Soundscapes, Bat Books, and More Arts Events for the Week

Things to do when you're not staring at an interloping moon

Photo by KoolShooters via Pexels

Queer TV Theory 101

Thursday 4, Barrel O’ Fun

Television! As one famous Springfieldian once called it, “Teacher! Mother! Secret Lover!” Turn on your TV set and tune in for a special episode of Queer Film Theory 101. In partnership with ATX TV Festival, QFT 101 invites local queer media mavens to present on “the very queerest and most influential episodes that aired on the small screen.” What shows will they choose? Glee? House, M.D.? Smash? The possibilities are nearly endless for a dedicated TV baby.   – James Scott

Bobby Dixon (Courtesy of Austin Public Library)

Artist Talk with Kollective Fusion

Thursday 4, Ruiz Branch Library

In conjunction with an Austin History Center traveling exhibition of his hip-hop posters, Bobby Dixon sits down to discuss his work with local library attendees. Dixon’s work spans nearly two decades with print designs ranging from brand logos and activist slogans to illustrations for sports, music, streetwear, and screenprinting. As Kollective Fusion founder and Industry Print Shop creative director, Dixon offers myriad insights into the history of hip-hop postermaking as he’s produced many posters for local, national, and globally recognized acts. The poster exhibition runs until May 23.   – James Scott

Courtesy of Austin Playhouse

Born With Teeth

Friday 5, Austin Playhouse

The worst myth about William Shakespeare was that he was a unique genius who penned his greatest plays and sonnets in pristine isolation in his home in Stratford-upon-Avon. Lizzy Duffy Adams’ scathing comedy gets to the reality: that he was a jobbing playwright, a controversial upstart crow in Elizabethan London’s vibrant, tumultuous theatre scene. A long day with his contemporary, the radical Christopher Marlowe, becomes an examination of collaboration, influence, politics, desire, and the wild energy of life behind the stage. Austin Playhouse’s production runs Thursday-Sunday through April 28.   – Richard Whittaker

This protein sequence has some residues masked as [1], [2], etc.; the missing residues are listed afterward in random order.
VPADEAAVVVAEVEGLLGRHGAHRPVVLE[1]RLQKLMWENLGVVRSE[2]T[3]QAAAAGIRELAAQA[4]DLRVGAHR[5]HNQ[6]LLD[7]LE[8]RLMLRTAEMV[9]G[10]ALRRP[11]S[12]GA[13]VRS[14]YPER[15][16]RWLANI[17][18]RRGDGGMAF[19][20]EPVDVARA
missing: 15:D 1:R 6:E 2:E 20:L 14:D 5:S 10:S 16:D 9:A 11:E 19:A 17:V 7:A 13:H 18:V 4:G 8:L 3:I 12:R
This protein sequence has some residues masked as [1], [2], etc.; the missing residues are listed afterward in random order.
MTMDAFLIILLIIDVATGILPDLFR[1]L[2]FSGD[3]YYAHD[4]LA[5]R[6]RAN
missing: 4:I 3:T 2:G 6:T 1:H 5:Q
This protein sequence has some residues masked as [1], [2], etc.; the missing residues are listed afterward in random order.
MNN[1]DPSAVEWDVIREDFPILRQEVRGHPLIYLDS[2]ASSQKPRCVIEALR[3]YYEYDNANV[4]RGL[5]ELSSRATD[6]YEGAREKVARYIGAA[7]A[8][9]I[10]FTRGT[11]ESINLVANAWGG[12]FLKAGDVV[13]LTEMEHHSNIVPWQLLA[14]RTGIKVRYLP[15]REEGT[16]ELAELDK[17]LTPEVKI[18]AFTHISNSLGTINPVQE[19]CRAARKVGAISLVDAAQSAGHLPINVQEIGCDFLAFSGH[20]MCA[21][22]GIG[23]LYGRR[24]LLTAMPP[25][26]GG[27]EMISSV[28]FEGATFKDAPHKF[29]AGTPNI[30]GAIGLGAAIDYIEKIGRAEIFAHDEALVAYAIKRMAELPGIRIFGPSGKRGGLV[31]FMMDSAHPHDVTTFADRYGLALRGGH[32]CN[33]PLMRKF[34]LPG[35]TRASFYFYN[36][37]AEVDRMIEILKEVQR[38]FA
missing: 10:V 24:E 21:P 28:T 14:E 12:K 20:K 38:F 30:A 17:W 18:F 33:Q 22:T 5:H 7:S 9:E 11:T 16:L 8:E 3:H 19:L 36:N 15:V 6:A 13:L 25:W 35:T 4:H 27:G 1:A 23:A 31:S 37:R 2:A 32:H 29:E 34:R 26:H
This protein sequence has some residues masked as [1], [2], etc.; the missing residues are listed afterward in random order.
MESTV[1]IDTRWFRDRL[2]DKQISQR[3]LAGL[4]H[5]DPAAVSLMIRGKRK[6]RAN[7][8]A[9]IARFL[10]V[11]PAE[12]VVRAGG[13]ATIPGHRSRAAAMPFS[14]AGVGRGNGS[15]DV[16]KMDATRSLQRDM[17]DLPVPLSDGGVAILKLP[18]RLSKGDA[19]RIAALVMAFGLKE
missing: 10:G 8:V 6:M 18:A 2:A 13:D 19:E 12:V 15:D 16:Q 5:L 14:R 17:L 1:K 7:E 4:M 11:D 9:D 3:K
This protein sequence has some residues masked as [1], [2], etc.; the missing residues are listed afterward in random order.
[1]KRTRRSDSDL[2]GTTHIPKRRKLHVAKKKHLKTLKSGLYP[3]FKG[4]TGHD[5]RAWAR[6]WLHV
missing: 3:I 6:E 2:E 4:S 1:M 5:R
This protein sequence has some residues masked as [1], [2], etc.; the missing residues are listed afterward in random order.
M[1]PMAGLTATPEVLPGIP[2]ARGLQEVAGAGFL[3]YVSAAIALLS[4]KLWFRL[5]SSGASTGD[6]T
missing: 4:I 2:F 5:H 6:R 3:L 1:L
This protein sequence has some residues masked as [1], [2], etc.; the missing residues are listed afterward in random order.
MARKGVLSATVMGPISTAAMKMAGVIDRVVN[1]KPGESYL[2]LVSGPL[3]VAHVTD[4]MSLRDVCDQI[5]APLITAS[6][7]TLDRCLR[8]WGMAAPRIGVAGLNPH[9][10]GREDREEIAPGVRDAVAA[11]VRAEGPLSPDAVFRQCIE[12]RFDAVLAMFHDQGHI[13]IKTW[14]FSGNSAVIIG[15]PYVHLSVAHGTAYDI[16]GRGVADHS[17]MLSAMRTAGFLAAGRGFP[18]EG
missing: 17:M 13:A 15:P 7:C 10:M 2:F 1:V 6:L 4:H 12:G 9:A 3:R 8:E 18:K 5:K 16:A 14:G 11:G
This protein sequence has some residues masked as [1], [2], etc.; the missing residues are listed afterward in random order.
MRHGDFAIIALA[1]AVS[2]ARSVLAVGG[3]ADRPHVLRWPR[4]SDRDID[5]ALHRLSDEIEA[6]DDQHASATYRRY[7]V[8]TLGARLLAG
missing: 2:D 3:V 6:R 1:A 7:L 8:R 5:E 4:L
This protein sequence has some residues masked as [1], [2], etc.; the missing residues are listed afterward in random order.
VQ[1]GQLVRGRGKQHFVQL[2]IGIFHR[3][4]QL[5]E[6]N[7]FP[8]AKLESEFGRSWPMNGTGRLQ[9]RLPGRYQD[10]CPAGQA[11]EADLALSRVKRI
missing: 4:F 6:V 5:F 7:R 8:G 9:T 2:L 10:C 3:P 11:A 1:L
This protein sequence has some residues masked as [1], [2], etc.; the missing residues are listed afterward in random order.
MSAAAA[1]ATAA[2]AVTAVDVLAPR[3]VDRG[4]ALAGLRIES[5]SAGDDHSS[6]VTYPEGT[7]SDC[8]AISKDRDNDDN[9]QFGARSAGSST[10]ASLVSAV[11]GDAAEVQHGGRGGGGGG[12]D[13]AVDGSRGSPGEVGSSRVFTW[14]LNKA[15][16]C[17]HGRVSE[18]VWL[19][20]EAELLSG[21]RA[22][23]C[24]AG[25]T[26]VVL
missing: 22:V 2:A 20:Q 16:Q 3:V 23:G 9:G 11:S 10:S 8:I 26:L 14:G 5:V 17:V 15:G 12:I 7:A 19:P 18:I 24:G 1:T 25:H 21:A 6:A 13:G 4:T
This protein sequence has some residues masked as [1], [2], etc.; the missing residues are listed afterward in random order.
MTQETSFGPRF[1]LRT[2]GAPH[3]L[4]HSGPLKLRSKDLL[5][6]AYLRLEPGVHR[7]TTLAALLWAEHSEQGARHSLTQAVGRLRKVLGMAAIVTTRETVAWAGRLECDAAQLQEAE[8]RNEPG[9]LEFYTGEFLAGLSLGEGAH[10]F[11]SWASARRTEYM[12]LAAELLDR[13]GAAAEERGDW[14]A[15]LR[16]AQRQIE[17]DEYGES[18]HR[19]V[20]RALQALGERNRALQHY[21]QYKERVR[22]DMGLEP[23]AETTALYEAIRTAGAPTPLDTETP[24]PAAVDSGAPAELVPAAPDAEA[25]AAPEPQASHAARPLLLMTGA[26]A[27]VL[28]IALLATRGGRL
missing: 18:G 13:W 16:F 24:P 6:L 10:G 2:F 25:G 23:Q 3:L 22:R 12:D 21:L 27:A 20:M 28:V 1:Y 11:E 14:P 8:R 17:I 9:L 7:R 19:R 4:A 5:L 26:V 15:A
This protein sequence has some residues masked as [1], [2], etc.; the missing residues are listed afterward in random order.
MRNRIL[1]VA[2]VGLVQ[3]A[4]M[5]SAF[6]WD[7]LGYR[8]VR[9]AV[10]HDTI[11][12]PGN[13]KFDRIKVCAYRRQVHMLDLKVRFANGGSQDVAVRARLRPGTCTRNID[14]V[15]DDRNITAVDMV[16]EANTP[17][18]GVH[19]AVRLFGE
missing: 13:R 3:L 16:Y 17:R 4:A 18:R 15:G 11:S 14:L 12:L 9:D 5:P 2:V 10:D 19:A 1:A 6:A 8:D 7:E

Friday 5, the Creek and the Cave

Onetime club-of-choice for meathead king Joe Rogan, the Creek and the Cave also features good comedy. Take stand-up competition show Perverts: Comics pit freaky nasty fetish, kink, sex, and dating jokes against each other to find who’s the biggest perv in ATX. Under the watchful eye of host Ava Smartt, these comedians must delve deep into their horny psyche to win a mystery sex toy via audience applause. But don’t think you’ll miss out just because you’re a voyeur to this joke orgy – the comics get to crown the most perv-atious audience member, too.   – James Scott

George Wallace Feat. Marsha Warfield

Friday 5-Saturday 6, Cap City Comedy Club

The universe must have laughed itself silly that it gave one of the most racist governors ever and one of the most brilliantly, aggressively, caustically astute comics of the last 50 years the same name. But guess who got the last laugh? Now in his 70s, the great comedian is still out speaking truth to power and calling out idiocy. He’s on tour again, and he’s bringing another all-timer with him: After years of retirement, Marsha Warfield is back onscreen in the revamped Night Court, and on the stage speaking her own mighty truth again.   – Richard Whittaker

Photo by Adrien Olichon via Unsplash

First Saturdays at Canopy

Saturday 6, Canopy Complex

The first Saturday of every month from 1-4pm, the 72 artists housed at the Canopy complex on Springdale Road open their studios to the public, allowing an intimate look into Austin’s visual art scene. Ivester Contemporary and ICOSA Gallery are also open, giving people a chance to see work in progress and fully realized gallery shows, as well as buy or commission new artwork. Sa-Ten, which recently expanded its hours from 7am-9pm every day, provides tasty Japanese libations worth their own trip, so grab a yuzu lemonade to sip and wander.   – Lina Fisher